The UK Government said it respects “the spirit and the letter of the devolution settlement” as it presses ahead with Brexit without consent from the devolved administrations. In letters sent to Scottish and Welsh ministers addressing their refusal to give legislative consent to Boris Johnson’s deal, Brexit Secretary Steve Barclay said he recognised the “significant role” played by the legislative consent process. He said the circumstances of the UK’s departure from the EU are “specific, singular and exceptional” despite the Sewel Convention which says the UK Government should “not normally” press ahead without consent from devolved administrations.
LEAVE MEANS LEAVE, the cross-party campaign group in support of Brexit, has been overwhelmed by the number of people expected to turn up for their Brexit day celebrations in Parliament Square on January 31. The organisation, headed up by founder Richard Tice, who is also the chairman of the Brexit Party and an MEP, is set to commemorate Brexit Day with a celebration rally outside the Houses of Parliament. The event is due to take place from 9.30pm to 11.10pm, with a number of speakers appearing on the night. Entertainment, alongside music, light shows and mementos are all part of the Brexit celebration plans. Leave Means Leave have indicated more people than expected have expressed interest in attending, and the organisation will be “looking into getting more screens” to cope with the crowds. It was initially believed that the hosts would charge for the celebration, but are now covering the costs and asking for support through donations. Leave Means Leave has suggested a minimum donation of £10, asking supporters to donate more if they can.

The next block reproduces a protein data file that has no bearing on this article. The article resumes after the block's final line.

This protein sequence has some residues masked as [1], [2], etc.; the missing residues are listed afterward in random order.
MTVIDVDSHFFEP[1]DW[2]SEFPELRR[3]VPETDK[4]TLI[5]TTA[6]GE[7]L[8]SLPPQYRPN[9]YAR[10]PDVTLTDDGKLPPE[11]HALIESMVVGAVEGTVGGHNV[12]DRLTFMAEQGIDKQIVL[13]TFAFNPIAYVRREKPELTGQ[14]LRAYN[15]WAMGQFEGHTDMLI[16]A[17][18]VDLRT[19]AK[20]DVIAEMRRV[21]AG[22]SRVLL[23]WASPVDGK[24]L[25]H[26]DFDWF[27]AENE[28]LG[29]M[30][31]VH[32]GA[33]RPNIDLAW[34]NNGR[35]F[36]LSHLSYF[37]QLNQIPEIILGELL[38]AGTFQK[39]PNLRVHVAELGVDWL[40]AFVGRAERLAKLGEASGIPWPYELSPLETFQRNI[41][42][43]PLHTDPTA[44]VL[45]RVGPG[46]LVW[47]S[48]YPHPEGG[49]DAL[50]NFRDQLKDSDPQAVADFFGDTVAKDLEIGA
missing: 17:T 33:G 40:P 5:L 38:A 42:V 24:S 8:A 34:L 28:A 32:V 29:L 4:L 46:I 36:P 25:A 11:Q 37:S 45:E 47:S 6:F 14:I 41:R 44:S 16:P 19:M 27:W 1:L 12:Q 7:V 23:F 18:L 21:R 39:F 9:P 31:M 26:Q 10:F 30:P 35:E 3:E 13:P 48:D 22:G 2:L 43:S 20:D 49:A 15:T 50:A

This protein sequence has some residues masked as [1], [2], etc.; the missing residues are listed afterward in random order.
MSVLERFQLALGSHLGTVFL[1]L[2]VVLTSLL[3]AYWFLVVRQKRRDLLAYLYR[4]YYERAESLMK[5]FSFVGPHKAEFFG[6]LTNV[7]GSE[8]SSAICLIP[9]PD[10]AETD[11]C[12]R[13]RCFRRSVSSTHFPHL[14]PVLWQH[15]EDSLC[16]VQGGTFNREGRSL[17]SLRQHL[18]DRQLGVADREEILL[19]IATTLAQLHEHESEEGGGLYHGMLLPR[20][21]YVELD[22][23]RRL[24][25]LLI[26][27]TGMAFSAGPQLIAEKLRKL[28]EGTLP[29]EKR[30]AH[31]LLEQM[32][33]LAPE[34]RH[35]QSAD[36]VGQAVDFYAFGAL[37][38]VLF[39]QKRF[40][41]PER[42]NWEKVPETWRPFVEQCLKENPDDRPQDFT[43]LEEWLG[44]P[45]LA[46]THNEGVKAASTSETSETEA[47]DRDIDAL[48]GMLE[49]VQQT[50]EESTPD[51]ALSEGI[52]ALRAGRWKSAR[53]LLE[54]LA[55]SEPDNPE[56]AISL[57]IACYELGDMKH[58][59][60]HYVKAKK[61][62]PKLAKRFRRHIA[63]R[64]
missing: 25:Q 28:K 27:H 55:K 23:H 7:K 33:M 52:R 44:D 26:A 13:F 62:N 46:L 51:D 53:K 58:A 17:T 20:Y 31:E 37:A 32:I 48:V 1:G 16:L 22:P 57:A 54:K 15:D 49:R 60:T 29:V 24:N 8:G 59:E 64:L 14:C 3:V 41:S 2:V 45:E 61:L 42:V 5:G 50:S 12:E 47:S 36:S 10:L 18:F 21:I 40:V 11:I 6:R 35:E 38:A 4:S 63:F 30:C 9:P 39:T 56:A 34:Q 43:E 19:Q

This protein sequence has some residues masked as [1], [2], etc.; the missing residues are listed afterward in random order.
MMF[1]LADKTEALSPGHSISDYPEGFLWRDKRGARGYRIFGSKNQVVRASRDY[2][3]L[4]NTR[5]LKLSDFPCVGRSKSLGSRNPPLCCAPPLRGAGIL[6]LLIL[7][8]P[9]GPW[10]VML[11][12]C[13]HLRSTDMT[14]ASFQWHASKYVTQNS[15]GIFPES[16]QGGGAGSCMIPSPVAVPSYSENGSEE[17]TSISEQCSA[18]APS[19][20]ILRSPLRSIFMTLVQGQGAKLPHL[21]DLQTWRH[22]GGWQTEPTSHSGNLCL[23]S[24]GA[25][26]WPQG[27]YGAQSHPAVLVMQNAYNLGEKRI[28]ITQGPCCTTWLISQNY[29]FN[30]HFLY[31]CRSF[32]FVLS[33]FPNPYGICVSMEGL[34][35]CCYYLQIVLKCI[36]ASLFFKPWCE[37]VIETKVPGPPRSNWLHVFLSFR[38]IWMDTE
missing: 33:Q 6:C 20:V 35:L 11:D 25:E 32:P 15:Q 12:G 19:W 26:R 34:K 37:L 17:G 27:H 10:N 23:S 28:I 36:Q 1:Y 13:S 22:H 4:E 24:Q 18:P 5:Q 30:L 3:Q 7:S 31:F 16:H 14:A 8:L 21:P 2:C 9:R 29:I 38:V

Boris Johnson will scrap a £30,000 minimum salary threshold for immigrants arriving after Brexit under his plans for an Australian-style points system. The prime minister’s approach is in stark contrast to that of his predecessor, Theresa May, who prompted a cabinet revolt after insisting on the income rule despite concerns that it would deter skilled workers. Under Mr Johnson’s plan migrants’ earnings will be taken into account as part of their application to enter the UK. Other criteria could include English proficiency, educational qualifications, occupation and willingness to work in particular areas of Britain.
UNSKILLED immigrants will be restricted from coming to Britain within 12 months, Downing Street has signalled. Former PM Theresa May had planned to allow a long transition period before a new system is enforced after Brexit. Under her blueprint, the current level of new arrivals would last until 2022 in a concession to worried businesses in sectors like hospitality who feared a collapse in their workforce. But Boris Johnson unveiled a rethink to the Cabinet yesterday as a new plan for Britain’s borders was discussed by his top table of ministers.
Migrants have attempted to sail to the UK from Belgian beaches for the first time as people smugglers seek to avoid increased patrols on the French coast. A group of 14 swam back to the shore when their small vessel sank off the coast near De Panne yesterday. Bram Degrieck, the town’s mayor, said that eight of the migrants were unaccounted for but it was believed that they had made it back to land. “It is the first time to my knowledge this has happened on a beach in Belgium,” he said. Frank Demeester, the local prosecutor, said that British authorities would be consulted as part of the investigation as it was rare for smugglers to try to reach the UK from the Belgian coast.